One of the most confusing of malfunctions in all helicopters is failure of the drive between the powerplant and main gearbox. The situation is exacerbated at high power settings. The engines are suddenly offloaded, so immediately suffer a gross overspeed. The rotor is no longer being driven, so RPM fades rapidly. What the pilot experiences, as well as the noise of the fracture and the screaming of the engines, is excessively high engine RPM and excessively low rotor RPM - an enormous, confusing split of his tachometer needles and a confusing situation.

If he has been trained well, the pilot's first reaction should be to check his rotor RPM, that vital function that keeps the helicopter in the air. This should induce him to lower the lever, enter autorotation and then deal with the overspeeding engines. I asked Samuelsson to give me a shaft failure at high forward speed some time during the flight. The impact when it happened was dramatic and, by the time I had evaluated the situation and entered autorotation, rotor RPM had dropped to 80%: invaluable training.

The tail rotor pitch change mechanism in the 212 and 412 uses power from the number one hydraulic system. Its failure means that the pilot has to absorb and contain the tail rotor feedback forces. There is no problem in cruise flight, but considerably more pedal pressure is required for the approach, hover and landing. Most pilots, given the choice, will do a running landing. Always examining the worst case, I chose to come to the hover and land. The control forces were identical to those of the aircraft. By this time, I noted that my hover was good and I was having to work less hard to achieve it.

The 412 has several Category A take-off and landing profiles. I chose the more difficult for any simulator, the vertical-type take-off where you raise and back off the helicopter to the critical decision point (CDP) of 160ft, keeping the helipad in the same position in the windscreen throughout. It was more difficult because of my lack of awareness of my position in space, but only required extra concentration to make it work. I had an engine failure at the CDP and rejected the take-off. I tried again, with an engine again failing at CDP, and this time I continued the take-off. Most operators, faced with doing this training in the aircraft, will reduce the weight to make the manoeuvre safer and reduce engine wear and tear, thus depriving the pilot of the knowledge of how it really feels. There are no such disadvantages in the simulator and I could to go to full single engine power and droop the rotor RPM to give me that extra momentary increase in lift for the landing.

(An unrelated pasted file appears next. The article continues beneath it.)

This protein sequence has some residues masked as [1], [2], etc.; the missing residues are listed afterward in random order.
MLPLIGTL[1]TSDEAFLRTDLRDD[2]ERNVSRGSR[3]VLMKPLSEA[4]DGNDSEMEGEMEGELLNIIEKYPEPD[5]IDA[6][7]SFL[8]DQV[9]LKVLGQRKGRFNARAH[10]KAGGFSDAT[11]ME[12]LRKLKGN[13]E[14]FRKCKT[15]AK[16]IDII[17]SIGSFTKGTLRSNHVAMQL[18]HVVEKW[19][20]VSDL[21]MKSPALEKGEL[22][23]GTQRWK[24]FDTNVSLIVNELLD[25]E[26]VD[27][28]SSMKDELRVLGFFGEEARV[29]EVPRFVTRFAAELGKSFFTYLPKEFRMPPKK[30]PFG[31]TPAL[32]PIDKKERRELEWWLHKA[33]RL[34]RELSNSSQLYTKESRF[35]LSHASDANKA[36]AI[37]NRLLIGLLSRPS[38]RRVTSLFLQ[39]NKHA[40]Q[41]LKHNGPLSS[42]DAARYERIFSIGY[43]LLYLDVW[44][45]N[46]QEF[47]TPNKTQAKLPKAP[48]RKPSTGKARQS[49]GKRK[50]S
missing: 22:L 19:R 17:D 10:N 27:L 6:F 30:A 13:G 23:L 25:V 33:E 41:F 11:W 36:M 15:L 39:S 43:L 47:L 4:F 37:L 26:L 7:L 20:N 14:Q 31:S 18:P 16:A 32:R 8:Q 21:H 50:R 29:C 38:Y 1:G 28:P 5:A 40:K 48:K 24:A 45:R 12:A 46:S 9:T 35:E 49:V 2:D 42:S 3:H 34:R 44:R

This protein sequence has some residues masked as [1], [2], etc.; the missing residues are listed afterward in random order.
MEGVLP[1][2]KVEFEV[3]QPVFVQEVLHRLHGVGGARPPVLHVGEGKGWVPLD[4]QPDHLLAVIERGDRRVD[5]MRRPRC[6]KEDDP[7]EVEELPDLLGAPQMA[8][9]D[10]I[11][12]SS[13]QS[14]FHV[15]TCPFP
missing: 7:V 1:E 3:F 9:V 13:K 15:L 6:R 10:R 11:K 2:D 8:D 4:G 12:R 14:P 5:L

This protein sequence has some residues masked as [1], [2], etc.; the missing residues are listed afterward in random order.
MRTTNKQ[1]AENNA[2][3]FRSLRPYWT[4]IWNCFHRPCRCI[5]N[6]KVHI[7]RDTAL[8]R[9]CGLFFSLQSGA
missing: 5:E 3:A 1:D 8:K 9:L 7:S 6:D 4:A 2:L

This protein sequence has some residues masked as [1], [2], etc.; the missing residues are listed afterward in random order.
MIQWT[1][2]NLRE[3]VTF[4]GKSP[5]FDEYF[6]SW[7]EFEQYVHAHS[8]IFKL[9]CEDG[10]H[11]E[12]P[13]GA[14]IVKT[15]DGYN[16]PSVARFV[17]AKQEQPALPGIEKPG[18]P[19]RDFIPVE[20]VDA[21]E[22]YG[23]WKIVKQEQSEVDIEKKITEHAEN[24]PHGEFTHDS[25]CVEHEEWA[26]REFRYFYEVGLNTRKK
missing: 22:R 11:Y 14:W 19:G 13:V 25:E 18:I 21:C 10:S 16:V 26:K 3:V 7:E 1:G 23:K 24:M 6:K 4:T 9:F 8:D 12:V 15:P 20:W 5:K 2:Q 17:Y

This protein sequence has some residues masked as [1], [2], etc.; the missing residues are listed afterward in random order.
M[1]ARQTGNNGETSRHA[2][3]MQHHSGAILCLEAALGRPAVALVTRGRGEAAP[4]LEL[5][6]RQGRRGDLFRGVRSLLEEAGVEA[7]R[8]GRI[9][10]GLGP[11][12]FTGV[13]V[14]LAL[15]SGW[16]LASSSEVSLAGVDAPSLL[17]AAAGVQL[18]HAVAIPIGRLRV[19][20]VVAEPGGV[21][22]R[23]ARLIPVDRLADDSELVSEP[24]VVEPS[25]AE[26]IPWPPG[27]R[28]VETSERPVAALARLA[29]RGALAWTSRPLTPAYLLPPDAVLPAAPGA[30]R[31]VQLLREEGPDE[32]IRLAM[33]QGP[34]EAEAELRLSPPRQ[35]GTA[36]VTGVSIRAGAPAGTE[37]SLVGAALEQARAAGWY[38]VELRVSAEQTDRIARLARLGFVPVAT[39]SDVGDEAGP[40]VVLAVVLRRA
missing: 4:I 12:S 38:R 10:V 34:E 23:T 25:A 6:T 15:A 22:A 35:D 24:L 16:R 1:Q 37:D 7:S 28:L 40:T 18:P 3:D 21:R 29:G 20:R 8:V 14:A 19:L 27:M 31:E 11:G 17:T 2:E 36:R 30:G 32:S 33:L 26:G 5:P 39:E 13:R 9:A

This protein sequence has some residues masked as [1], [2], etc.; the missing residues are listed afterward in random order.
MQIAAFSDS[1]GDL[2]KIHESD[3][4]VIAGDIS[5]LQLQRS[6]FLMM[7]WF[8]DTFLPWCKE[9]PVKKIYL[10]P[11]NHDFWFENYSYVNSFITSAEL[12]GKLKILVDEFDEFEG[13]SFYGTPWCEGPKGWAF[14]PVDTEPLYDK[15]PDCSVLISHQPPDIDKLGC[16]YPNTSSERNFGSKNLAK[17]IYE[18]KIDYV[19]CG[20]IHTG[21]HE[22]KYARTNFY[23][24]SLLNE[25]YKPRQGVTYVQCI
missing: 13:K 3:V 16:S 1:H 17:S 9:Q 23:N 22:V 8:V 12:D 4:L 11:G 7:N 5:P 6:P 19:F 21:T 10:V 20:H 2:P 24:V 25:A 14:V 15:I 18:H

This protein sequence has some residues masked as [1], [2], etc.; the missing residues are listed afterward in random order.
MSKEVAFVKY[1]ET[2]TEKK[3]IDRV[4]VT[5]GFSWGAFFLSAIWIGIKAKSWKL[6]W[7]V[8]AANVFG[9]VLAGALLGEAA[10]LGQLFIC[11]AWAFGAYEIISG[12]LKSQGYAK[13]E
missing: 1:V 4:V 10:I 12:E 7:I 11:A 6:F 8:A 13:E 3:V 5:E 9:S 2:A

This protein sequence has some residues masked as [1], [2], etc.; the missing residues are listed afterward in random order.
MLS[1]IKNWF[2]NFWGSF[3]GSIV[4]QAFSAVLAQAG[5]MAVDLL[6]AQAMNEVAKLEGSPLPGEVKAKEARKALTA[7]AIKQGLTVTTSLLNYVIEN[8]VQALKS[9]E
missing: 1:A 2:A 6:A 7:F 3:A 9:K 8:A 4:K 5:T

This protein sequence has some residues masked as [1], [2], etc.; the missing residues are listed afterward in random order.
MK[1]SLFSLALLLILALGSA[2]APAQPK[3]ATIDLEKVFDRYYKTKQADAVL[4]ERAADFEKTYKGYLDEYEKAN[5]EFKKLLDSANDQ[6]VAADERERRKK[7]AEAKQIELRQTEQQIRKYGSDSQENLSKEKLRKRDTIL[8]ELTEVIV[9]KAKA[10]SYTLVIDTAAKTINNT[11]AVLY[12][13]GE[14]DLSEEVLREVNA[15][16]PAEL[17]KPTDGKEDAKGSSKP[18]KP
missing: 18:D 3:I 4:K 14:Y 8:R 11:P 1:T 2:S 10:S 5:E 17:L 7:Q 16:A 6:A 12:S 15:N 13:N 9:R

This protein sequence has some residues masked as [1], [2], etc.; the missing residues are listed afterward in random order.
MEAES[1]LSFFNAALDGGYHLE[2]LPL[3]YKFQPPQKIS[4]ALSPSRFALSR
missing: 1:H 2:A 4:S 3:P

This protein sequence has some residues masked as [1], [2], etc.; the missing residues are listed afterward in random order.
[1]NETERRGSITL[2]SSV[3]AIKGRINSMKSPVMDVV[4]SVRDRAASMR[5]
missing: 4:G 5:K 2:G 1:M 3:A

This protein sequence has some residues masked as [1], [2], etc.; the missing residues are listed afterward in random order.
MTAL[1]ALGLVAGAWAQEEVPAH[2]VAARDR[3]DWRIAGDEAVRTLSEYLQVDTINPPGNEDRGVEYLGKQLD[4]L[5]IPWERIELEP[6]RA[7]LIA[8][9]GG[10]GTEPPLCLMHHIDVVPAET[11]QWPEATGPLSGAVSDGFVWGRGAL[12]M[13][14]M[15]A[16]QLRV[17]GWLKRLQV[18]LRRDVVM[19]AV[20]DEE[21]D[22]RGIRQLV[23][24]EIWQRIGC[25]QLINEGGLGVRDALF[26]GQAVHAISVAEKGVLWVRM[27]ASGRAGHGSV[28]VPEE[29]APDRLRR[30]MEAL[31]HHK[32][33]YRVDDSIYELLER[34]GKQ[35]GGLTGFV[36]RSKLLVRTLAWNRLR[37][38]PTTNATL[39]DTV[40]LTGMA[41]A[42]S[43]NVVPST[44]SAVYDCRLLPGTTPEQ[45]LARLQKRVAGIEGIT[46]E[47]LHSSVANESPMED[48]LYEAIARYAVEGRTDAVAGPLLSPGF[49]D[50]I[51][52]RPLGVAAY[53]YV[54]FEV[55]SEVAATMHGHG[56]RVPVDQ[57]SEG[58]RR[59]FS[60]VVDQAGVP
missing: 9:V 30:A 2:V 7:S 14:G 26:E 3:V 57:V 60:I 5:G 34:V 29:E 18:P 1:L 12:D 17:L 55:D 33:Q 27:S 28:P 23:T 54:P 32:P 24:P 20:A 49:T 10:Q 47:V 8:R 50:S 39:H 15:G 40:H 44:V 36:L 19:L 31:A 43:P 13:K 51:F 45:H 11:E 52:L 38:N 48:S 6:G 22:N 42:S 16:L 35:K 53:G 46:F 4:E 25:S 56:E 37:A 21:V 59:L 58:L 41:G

Into the weather

Finally, I asked Samuelsson to program the weather during our last 10min of airfield work to deteriorate progressively in terms of visibility and cloudbase, to force me to revert to instruments. When the weather got below visual meteorological conditions, I climbed and did a procedural instrument landing system approach. I broke cloud on the approach at 200ft amid the gloom of a typical instrument day, reminiscent of my North Sea experiences. A quick glance outside showed the first few runway lights fading away in the 600m visibility.

Despite the huge amount of research and development that has gone into helicopter simulators, the basic problem remains of their not being as faithful to the aircraft as their fixed-wing brethren. However, these latest simulators I have tested are much more realistic than their predecessors.

Because of the nature of a helicopter, the simulator motion and visual systems must have much faster responses to pilot inputs than is necessary in fixed-wing aircraft simulators. Bigger and faster computers are being used to overcome the tiny delays that reduce fidelity and to put more dots and details into the visual scene. Despite their remaining limitations, the latest helicopter simulators are a formidable training and testing device.

A full-motion, full-visual simulator will cost three times the price of the helicopter, precluding the small operator from acquiring one, but the operating cost is normally less than the helicopter's. The maintenance required can be more than for the actual aircraft, but availability is normally not less than 98%, which no helicopter can achieve.


This is the most in-depth evaluation I have done on any helicopter simulator, and was possible because it allows so many more manoeuvres, especially emergencies and malfunctions, that cannot be done in the aircraft.

Source: Flight International